For any multinational considering moving to DC in Europe, it is important to understand the environment in each country, as it is most unlikely that sophisticated US 401K-type DC plans will be possible.

The European DC market is still developing, in terms of concept, employee acceptance and the tax regime. Largely because of very generous first-pillar state pensions, there has been little need in many countries to consider funded pensions at all, let alone DC pensions. With insurance products generally predominant and with little or no legal framework in some countries, there is sometimes minimal market understanding of the DC concept. The move to second pillar funding will be a boost but it is not clear that DC will necessarily go down the Anglo-Saxon route.

Most multinationals today have a range of pension plans in place, so any move to DC will be a slow and evolutionary process. Where a company has moved to DC there are key management issues to be addressed. Some of these are not receiving sufficient attention, others are new to us here in Europe as most of the experience is American. Let me mention a few of the main ones.

To begin with, it is particularly important from a fiduciary point of view, as the employee now bears the investment risk, that the selection of the investment manager or insurance company, the investment vehicles and the administration supplier, should be rigorous and comprehensive. All suppliers should be monitored and carefully tracked to ensure they deliver what was expected.

One worry is lack of transparency and slowness in reporting by insurance companies, which makes effective and timely member communications difficult. Another worry is on the question of communications. It is mandatory with DC plans that employee communications are both thorough and understandable - be they in the Anglo-Saxon model or the insurance company model. In developing its strategy the personnel department needs to appreciate that countries differ considerably in investment awareness and understanding. With personnel departments reduced in size, who is taking up the slack? Lastly comes the whole question of the DC board’s role and responsibilities. For example, under DC, there is a potential conflict between the board’s fiduciary investment role and the reasonable wish of members to choose their own investment strategy. Failure to focus on any of the above issues might give rise to possible future legal claims, making it critical that DC boards demonstrate complete professionalism to plan members .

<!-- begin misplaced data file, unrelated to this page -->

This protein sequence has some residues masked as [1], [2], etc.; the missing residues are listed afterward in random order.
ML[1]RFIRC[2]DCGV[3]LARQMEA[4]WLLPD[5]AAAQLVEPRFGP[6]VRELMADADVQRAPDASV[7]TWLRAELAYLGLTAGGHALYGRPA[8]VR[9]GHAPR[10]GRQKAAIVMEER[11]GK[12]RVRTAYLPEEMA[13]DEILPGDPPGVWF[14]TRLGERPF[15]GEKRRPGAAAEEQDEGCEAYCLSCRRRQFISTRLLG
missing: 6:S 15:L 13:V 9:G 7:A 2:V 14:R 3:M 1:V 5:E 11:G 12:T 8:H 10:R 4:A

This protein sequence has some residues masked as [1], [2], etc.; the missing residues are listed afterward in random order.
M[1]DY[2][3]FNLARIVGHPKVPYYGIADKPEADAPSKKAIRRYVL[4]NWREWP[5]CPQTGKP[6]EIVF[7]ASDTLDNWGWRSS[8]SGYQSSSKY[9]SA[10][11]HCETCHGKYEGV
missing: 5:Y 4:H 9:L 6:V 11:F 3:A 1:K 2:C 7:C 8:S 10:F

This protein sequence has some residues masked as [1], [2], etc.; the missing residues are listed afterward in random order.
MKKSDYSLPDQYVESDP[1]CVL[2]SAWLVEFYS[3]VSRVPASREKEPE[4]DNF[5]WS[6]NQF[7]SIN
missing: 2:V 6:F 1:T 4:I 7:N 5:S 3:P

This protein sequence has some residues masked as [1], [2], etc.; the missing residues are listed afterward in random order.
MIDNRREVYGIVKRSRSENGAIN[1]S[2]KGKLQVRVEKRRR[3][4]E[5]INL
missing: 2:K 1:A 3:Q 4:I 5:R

So how might some of thesepossible long-term (fiduciary) risks best be minimised? Here are a few suggestions :

q Ensure there is an active trustee board with sufficient executive involvement. The board must closely and continuously monitor the appropriateness of its DC fund products.

q Limit the number of investment funds, but the choices must be reasonable. Consider a lifestyle fund option.

q Consider eliminating manager risk by using only passive funds.

q Ensure comprehensive and understandable communications. These must be complemented by an administrative system with good links into the fund manager, enabling the members to have easy access to their personal accounts.

q Employee communications should encourage additional personal savings.

q Ensure asset security and carefully assess insurance company credit risk.

q Make the plan’s bye-laws as explicit as possible

q Always seek the advice of a specialist lawyer!

So the message is this. Don’t think that a move from DB to DC reduces management time and responsibility. This may be the case in some areas, but it is significantly increased in others. The importance of focusing on fiduciary responsibilities cannot be overstated.

In conclusion, I should like to highlight concerns on the implementation of DC from a European perspective. The first is a really fundamental one, which I call annuity risk”, where members do not have any timing flexibility when converting their DC pot into a lifetime annuity, but are at the mercy of interest rates at the date of retirement. The Canadians appear to have resolved this by allowing the annuity decision to be delayed well after retirement age.The second concern is the insurance company issues revolving around lack of data and transparency and the insistence, sometimes, on having the annuity taken with their company. Third is the practice in some countries of allowing the whole DC pot to be taken as a lump sum at retirement, thus defeating the object of ensuring long-term provision of pensions. The fourth concern is the board member fiduciary risks. And finally, the most frequently asked question is: “Will DC deliver an adequate pension, or one that is in any way comparable with a DB pension?” This is doubtful, if you consider just the contribution rate statistics of DC versus DB. So greater third-pillar funding seems the key.”